Jeremy Hill could have been a cautionary tale, a latter-day Cecil Collins. The kind of player that older fans only speak about in whispers, as if to speak too loudly of it would make the myth disappear. Instead, he shows the power of second chances.
The lede of the Jeremy Hill story at LSU will always be the barfight. As long as there are opposing fans and there is still trash talk, any mention of Hill is sure to bring out the catcalls of "thug" and "sucker punch". I'm not going to pretend that the incident didn't happen or that it wasn't a colossally stupid thing for Hill to do.
Hill was indefinitely suspended for the team as he waited for the legal system to grind its gears towards a resolution. He narrowly avoided jail, of having yet another young life tossed into the trash heap before it had a chance to reach its potential. He had to ask his coaches and his teammates for forgiveness before he was allowed the honor of wearing the purple and gold again. He had to humble himself before those he let down, those other guys in the locker room.
Hill never forgot how close he came to losing everything through his own recklessness. He took responsibility and worked to make amends. This is probably he played with a certain ferocity almost unmatched in Tiger football. It's a cliché to say a guy "plays angry", but that's how Jeremy Hill seemed to play: as if all of the misguided rage he held inside was unleashed on the field of play.
Hill didn't hit the hole, he burst through. He didn't just seek out contact, he looked to dish out punishment on anyone who dared attempt to tackle him. He skipped that fabled second gear that great runners have, and he went from first straight into fourth gear.
Jeremy Hill is the single best running back I have ever seen in an LSU uniform since Kevin Faulk.
Les Miles has built a program whose identity is based on hitting the other guy hard and as often as possible. While the rest of the college football world is moving towards the spread and the concept of space, Miles kicks it old school. His team uses speed not to create space, but to close it. And just because the offense has the ball is no reason for you to stop hitting the guys in the other jerseys. Hill didn't just gobble up yards, he almost gleefully annihilated defenders.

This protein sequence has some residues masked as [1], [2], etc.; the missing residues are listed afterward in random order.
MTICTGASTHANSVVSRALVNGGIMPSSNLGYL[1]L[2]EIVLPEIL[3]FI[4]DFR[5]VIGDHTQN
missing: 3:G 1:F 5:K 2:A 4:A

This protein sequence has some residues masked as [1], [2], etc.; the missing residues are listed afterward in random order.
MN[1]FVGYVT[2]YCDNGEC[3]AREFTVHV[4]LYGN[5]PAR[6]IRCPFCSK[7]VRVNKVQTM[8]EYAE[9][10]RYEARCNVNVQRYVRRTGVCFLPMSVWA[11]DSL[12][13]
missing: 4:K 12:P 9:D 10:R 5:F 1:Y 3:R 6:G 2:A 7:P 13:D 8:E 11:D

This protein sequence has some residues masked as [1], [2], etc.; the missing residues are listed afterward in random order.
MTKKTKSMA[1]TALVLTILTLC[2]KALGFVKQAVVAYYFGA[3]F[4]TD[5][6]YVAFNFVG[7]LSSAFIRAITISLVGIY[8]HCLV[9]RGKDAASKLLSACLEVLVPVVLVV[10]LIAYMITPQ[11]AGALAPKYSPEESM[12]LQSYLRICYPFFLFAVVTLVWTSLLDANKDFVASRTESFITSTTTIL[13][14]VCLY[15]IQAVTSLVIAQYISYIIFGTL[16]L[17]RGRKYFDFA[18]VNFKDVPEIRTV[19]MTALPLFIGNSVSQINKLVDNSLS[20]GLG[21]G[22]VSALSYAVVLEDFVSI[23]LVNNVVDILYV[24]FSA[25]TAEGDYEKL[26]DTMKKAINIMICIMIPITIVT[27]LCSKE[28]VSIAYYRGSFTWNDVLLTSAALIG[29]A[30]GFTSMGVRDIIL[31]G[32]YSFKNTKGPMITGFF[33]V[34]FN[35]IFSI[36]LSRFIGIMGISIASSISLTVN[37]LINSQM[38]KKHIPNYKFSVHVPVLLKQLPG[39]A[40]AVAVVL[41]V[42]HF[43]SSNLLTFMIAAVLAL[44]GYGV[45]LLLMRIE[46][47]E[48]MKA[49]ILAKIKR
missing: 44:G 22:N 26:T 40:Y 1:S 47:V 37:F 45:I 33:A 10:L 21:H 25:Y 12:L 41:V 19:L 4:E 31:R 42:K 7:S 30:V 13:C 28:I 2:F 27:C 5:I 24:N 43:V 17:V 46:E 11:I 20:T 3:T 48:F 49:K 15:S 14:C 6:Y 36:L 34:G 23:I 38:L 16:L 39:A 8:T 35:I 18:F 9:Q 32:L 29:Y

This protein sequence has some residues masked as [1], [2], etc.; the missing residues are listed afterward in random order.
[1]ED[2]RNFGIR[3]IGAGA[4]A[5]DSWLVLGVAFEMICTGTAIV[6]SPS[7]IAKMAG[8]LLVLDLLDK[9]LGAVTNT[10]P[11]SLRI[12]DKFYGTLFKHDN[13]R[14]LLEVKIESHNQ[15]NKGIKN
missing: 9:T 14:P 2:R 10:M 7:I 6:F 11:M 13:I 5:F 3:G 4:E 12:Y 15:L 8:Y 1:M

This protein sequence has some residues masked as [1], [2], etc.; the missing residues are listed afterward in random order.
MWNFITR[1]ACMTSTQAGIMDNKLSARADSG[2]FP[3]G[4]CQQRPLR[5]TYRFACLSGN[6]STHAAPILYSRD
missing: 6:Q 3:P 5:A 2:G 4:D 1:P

Jeremy Hill's numbers speak for themselves. In his sophomore year, he rushed for 1,401 yards on 203 attempts for 16 touchdowns. On his career, he rushed 345 times for 2,156 yards and 28 TD's. He had seven 100-yard rushing games last season, tying him with Kevin Faulk, Charles Alexander, and Steve Van Buren for the LSU record. His 6.9 yards/attempt average (min. 200 carries) shattered Kevin Faulk's school record of 5.6, and also topped Garrison Hearst's SEC record.
However, what I will always remember about Hill, other than a series of spectacular runs that broke the will, if not the spines, of several defenders, is that when he announced he was coming back for his junior year. In the NFL economy, a productive running back should always turn pro if he has the chance due to short careers and the distribution of carries. You have to strike while that iron is hot.
Hill instead wanted to come back because he felt that he owed it to Les Miles. The coaches and his teammates were the only people he believed in him, and he wanted to do right by them. He still had a debt to pay. A few days later, probably after Miles told him precisely how dumb of an idea it was for him to return, Hill changed his decision and turned pro.
This is just speculation on my part, but I think one of the big reasons Hill wanted to come back is that he wanted to be remembered positively by the LSU family. He still had work to do to show that he had learned from his mistakes. I don't think he wants to be remembered as a mercenary who just used the school to get out of trouble and then leverage it into a million dollar NFL deal.
There's something profoundly sad about all of that. I could be a sucker, but Hill seemed to have genuinely learned from his mistakes. He wanted to change and live up to his near limitless potential. At the end of the day, football players are remembered for their deeds on the field. On a long enough timeline, they just become stats on the page. Hill's stats measure up to anyone's.
However, I will remember him as a good man. Coaches talk a lot about turning boys into men, but I truly believe Miles helped guide a confused young man with a whole host of issues into a humble, confident adult. Hill's transformation wasn't evident on the field, he was always great on the field, but in the locker room and on campus.
Not everyone gets a second chance. And even those lucky enough to get one don't always take advantage of them. Hill grew us a player, but more importantly, he grew as a person. He was a part of something bigger than himself.
He was a Tiger.